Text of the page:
nep-opm New Economics Papers
on Open MacroEconomics
Issue of 2011‒01‒30
eleven papers chosen by
Martin Berka
Massey University, Albany

  1. Current Account Imbalances Coming Back By Joseph E. Gagnon
  2. International Financial Contagion: the Role of Banks By Robert Kollmann; Frédéric Malherbe
  3. The dynamics of real exchange rates - A reconsideration By Heinen, Florian; Kaufmann, Hendrik; Sibbertsen, Philipp
  4. Globalization and FDIs: determinants and competition effects in Central and Eastern European Countries By Natalia VECHIU
  5. Centralized Innovation Policy in an agglomeration and growth model : A welfare analysis By Benjamin Montmartin
  6. International financial flows, real exchange rates and cross-border insurance By Francesca Viani
  7. To devaluate or not to devalue? How East European countries responded to the outflow of capital in 1997-99 and in 2008-09 By Vladimir Popov
  8. Endogenous Discounting, Precautionary Savings and the Current Account: the Case of China By Tianding Zhang
  9. Trade Induced Technical Change? The Impact of Chinese Imports on Innovation, IT and Productivity By Nicholas Bloom; Mirko Draca; John Van Reenen
  10. Real Exchange Rates and China's Bilateral Exports towards Industrialized Countries By Ping Hua
  11. Keynesian and Austrian Perspective on Crisis, Shock Adjustment, Exchange Rate Regime and (Long-Term) Growth. By Mathilde Maurel; Gunther Schnabl

  1. By: Joseph E. Gagnon (Peterson Institute for International Economics)
    Abstract: This paper finds statistically robust and economically important effects of fiscal policy, external financial policy, net foreign assets, and oil prices on current account balances. The statistical model builds upon and improves previous explanations of current account balances in the academic literature. A key advance is that the model captures the effect of external financial policies, including exchange rate policies, through data on net official financial flows. Based on current and expected future policies, current account imbalances in major G-20 economies are likely to widen much more in the next five years than projected by the International Monetary Fund (IMF). This paper concludes with a discussion of appropriate policies to prevent widening imbalances.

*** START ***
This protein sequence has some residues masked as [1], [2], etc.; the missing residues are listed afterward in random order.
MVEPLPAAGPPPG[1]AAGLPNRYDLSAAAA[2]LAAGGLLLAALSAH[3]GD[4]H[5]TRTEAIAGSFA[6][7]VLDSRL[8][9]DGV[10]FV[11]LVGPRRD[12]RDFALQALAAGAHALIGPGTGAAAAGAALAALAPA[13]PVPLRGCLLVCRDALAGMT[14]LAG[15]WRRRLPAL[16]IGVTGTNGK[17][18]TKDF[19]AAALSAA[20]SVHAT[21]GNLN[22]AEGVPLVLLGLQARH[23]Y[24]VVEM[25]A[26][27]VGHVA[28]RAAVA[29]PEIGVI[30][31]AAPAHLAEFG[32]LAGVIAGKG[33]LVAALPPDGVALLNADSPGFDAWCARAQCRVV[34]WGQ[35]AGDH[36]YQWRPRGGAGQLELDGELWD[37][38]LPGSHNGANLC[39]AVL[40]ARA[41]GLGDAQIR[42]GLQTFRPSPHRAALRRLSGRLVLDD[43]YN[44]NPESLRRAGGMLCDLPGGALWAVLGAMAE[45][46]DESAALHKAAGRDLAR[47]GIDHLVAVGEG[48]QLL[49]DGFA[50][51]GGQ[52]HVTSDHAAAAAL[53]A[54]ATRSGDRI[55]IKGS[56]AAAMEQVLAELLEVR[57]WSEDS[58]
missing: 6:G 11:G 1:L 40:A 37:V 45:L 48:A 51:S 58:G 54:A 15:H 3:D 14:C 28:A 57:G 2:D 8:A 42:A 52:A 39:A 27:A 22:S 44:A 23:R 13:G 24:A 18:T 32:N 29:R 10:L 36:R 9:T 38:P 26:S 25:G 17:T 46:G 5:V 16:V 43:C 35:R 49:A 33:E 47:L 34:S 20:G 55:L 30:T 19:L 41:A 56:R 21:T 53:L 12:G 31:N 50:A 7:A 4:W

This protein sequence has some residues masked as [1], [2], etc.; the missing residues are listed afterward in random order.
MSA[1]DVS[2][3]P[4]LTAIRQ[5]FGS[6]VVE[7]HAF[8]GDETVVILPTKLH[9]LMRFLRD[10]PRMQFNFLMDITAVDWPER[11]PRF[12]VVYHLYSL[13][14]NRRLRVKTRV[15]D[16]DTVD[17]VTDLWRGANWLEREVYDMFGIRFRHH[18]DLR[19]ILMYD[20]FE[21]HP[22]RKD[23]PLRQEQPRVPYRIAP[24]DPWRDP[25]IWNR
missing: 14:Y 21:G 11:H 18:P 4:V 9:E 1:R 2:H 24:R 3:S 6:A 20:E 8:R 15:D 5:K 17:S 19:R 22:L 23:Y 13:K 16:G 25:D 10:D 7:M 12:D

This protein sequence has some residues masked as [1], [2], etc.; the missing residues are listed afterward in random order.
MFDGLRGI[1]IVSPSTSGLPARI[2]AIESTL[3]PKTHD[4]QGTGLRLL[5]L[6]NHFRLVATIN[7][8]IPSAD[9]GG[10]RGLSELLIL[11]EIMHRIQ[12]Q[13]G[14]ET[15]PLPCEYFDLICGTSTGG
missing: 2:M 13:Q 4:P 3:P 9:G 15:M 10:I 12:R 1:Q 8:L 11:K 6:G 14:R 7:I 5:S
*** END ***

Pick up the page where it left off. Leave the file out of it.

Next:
Keywords: exchange rate, G-20, official financial flows, sterilized intervention
    Date: 2011–01
  2. By: Robert Kollmann; Frédéric Malherbe
    Abstract: This paper provides an overview of recent theories of international financial contagion, with a focus on models in which the balance sheet constraints of global banks (and other financial institutions) are the key of international transmission.
    Keywords: global financial crisis; international financial contagion; international financial multiplier; global banks; bank balance sheets; capital ratio; leverage ratio; international interbank market; asset prices; credit losses; bank runs
    Date: 2011–01
  3. By: Heinen, Florian; Kaufmann, Hendrik; Sibbertsen, Philipp
    Abstract: While it is widely agreed that Purchasing Power Parity (PPP) holds as a long-run concept the specific dynamic driving the process is largely build upon a priori economic belief rather than a thorough statistical modeling procedure. The two prevailing time series models, i.e. the exponential smooth transition autoregressive (ESTAR) model and the Markov switching autoregressive (MSAR) model, are both able to support the PPP as a long-run concept. However, the dynamic behavior of real exchange rates implied by these two models is very different and leads to different economic interpretations. In this paper we approach this problem by offering a bootstrap based testing procedure to discriminate between these two rival models. We further study the small sample performance of the test. In an application we analyze several major real exchange rates to shed light on the question which model best describes these processes. This allows us to draw a conclusion about the driving forces of real exchange rates.
    Keywords: Nonlinearities, Markov switching, Smooth transition, Specification testing, Real exchange rates
    JEL: C12 C15 C22 C52 F31
    Date: 2011–01
  4. By: Natalia VECHIU
    Abstract: Globalization and FDIs: determinants and competition effects in Central and Eastern European Countries
    Date: 2010–11